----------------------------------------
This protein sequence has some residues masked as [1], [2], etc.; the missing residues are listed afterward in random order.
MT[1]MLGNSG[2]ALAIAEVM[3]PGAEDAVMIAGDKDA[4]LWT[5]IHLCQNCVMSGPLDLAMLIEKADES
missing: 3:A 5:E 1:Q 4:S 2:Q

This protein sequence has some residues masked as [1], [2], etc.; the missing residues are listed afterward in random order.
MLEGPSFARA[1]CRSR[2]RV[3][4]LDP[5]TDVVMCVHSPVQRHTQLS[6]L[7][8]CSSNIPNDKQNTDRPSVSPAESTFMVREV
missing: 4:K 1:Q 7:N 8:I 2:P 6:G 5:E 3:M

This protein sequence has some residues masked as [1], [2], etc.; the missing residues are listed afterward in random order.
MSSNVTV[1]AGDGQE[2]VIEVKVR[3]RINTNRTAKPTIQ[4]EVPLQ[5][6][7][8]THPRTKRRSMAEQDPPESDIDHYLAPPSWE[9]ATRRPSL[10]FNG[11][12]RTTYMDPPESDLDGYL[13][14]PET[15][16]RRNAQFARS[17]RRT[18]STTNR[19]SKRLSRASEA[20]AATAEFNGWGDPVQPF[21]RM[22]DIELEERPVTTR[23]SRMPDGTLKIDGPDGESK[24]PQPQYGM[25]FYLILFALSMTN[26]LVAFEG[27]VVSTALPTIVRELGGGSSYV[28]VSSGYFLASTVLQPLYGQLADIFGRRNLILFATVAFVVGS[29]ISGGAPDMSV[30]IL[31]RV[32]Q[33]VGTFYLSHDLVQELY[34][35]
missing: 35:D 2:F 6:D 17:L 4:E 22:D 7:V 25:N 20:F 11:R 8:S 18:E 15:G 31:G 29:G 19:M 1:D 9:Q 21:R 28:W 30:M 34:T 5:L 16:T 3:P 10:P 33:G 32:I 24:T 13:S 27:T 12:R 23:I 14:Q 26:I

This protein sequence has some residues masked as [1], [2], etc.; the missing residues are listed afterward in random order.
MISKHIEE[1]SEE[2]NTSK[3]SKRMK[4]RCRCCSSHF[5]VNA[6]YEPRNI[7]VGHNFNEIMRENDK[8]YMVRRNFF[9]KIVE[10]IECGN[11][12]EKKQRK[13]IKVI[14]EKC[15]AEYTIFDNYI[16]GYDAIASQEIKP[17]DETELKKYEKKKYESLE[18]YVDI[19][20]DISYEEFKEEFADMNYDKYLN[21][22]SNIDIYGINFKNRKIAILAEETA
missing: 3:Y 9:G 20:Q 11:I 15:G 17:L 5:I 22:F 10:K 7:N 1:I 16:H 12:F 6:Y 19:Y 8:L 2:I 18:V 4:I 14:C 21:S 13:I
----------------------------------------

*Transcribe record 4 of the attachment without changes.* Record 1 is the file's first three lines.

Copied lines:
This protein sequence has some residues masked as [1], [2], etc.; the missing residues are listed afterward in random order.
MISKHIEE[1]SEE[2]NTSK[3]SKRMK[4]RCRCCSSHF[5]VNA[6]YEPRNI[7]VGHNFNEIMRENDK[8]YMVRRNFF[9]KIVE[10]IECGN[11][12]EKKQRK[13]IKVI[14]EKC[15]AEYTIFDNYI[16]GYDAIASQEIKP[17]DETELKKYEKKKYESLE[18]YVDI[19][20]DISYEEFKEEFADMNYDKYLN[21][22]SNIDIYGINFKNRKIAILAEETA
missing: 3:Y 9:G 20:Q 11:I 15:G 17:L 5:I 22:F 10:K 7:N 1:I 16:H 12:F 6:Y 19:Y 8:L 2:I 18:V 4:I 14:C 21:S 13:I